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Judicial candidates lose elections

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Indiana Lawyer Rehearing

Two judicial candidates who’d faced Indiana Election Commission challenges earlier this year about their names even appearing on the ballot made it to the general election, but ended up losing the races and not getting to the bench in Lake and Allen counties.

In Allen County, incumbent Superior Judge Kenneth Scheibenberger lost the election for the seat he’s held for 19 years. He was defeated by attorney Wendy Davis. Opponents had tried to get the judge removed from the ballot in September on the grounds that he’d previously been disciplined by the Indiana Supreme Court, but the Indiana Election Commission refused to remove him based on language of state statute – finding that it only applied to attorney judicial prospects, not incumbent judges.

Meanwhile in Lake County, Highland attorney William I. Fine lost his bid for the Circuit bench to succeed retiring Judge Lorenzo Arredondo. The Republican candidate lost to Democratic challenger George C. Paras, who had been the only person on the ballot following the primary election in May. No Republicans ran in the primary and Paras was the sole name on the ballot until the county’s Republican Party chair appointed Fine as the candidate. But a Lake County town official challenged that appointment, saying the chair should have held a caucus and chosen someone that way party rules dictate.

The state election commission split on whether that was permissible, and as a result Fine was removed from the ballot. But Marion Superior Judge Michael Keele overturned that commission decision and put him back on the ballot in September. The Indiana Supreme Court refused to take the case before the Court of Appeals had a chance to rule on it, and the lower appellate court declined to speed up its review of the case before the election.

Though the election is now over and Fine’s candidacy is effectively moot, Crown Point attorney Michael Back who represents the challenger Michael Lambert said it may continue because the issue is broader than Fine’s election loss and goes to whether the party chair is allowed to appoint a judicial candidate rather than holding a caucus.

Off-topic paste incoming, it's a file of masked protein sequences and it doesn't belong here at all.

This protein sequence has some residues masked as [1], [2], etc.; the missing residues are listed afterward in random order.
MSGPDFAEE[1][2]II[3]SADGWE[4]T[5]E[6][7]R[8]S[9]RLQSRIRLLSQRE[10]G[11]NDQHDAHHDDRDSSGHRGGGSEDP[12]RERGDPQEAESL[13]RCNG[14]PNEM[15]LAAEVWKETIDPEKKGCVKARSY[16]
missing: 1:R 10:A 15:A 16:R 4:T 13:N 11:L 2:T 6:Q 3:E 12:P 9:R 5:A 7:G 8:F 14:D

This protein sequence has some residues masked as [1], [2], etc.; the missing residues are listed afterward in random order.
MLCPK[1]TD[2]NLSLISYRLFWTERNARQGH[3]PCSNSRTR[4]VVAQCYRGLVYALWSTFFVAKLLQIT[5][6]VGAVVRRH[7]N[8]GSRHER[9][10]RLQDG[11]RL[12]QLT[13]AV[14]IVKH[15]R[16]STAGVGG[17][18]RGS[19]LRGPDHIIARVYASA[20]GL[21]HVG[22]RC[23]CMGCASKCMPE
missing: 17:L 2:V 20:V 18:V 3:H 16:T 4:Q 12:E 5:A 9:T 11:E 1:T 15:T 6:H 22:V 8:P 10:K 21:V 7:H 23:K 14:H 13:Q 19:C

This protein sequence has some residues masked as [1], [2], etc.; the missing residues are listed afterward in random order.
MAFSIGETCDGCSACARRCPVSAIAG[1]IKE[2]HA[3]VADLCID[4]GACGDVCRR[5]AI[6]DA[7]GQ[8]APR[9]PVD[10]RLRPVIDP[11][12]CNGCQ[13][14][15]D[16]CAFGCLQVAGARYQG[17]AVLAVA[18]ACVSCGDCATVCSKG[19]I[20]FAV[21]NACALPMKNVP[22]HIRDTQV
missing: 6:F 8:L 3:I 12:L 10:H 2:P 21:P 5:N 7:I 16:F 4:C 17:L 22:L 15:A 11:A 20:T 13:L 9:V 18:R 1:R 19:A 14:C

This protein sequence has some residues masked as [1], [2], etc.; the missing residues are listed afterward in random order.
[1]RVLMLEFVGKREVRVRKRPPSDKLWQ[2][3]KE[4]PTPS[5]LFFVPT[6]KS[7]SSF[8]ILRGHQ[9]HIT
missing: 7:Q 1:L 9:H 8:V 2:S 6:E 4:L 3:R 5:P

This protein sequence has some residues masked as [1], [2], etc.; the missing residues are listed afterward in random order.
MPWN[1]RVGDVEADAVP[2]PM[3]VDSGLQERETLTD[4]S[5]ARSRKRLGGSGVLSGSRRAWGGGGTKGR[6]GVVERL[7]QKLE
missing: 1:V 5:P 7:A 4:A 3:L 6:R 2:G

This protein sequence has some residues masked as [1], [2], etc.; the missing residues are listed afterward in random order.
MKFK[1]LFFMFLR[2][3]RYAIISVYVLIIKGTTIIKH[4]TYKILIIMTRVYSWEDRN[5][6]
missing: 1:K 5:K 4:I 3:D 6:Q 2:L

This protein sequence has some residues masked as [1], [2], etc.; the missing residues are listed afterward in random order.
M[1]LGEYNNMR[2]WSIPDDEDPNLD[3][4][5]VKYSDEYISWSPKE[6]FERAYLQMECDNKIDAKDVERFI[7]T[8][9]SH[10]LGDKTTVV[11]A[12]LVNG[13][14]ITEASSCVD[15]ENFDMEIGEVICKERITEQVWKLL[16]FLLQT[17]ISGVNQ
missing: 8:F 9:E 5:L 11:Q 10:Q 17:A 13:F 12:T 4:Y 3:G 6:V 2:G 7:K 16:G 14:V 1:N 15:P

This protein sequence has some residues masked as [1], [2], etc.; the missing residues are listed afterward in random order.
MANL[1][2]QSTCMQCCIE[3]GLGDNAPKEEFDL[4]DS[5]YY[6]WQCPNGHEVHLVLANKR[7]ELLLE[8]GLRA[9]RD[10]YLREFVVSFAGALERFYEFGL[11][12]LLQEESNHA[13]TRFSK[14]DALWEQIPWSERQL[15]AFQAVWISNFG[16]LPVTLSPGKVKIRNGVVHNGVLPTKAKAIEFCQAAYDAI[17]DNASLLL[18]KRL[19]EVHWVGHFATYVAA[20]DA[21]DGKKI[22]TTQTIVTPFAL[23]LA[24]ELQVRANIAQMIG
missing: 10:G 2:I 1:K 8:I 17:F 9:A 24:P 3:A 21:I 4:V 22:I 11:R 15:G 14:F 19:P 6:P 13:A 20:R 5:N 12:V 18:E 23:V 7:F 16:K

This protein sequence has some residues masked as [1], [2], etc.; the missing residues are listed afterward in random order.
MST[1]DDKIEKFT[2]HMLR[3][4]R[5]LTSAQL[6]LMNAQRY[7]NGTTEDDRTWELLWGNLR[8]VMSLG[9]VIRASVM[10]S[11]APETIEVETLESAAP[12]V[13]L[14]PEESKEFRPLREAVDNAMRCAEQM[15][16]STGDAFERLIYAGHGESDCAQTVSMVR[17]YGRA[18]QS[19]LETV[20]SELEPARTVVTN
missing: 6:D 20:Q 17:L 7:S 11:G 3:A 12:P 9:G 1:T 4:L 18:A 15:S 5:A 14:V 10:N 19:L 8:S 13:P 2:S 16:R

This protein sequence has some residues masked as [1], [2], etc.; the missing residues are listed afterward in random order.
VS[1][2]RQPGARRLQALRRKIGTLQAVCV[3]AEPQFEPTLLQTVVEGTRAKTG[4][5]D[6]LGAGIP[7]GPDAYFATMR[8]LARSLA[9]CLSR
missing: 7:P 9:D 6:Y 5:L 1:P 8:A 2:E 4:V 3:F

Rehearing "Candidacy issues in Allen, Lake counties" IL Sept. 15-28, 2010

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  1. Hail to our Constitutional Law Expert in the Executive Office! “What you’re not paying attention to is the fact that I just took an action to change the law,” Obama said.

  2. What is this, the Ind Supreme Court thinking that there is a separation of powers and limited enumerated powers as delegated by a dusty old document? Such eighteen century thinking, so rare and unwanted by the elites in this modern age. Dictate to us, dictate over us, the massess are chanting! George Soros agrees. Time to change with times Ind Supreme Court, says all President Snows. Rule by executive decree is the new black.

  3. I made the same argument before a commission of the Indiana Supreme Court and then to the fedeal district and federal appellate courts. Fell flat. So very glad to read that some judges still beleive that evidentiary foundations matter.

  4. KUDOS to the Indiana Supreme Court for realizing that some bureacracies need to go to the stake. Recall what RWR said: "No government ever voluntarily reduces itself in size. Government programs, once launched, never disappear. Actually, a government bureau is the nearest thing to eternal life we'll ever see on this earth!" NOW ... what next to this rare and inspiring chopping block? Well, the Commission on Gender and Race (but not religion!?!) is way overdue. And some other Board's could be cut with a positive for State and the reputation of the Indiana judiciary.

  5. During a visit where an informant with police wears audio and video, does the video necessary have to show hand to hand transaction of money and narcotics?

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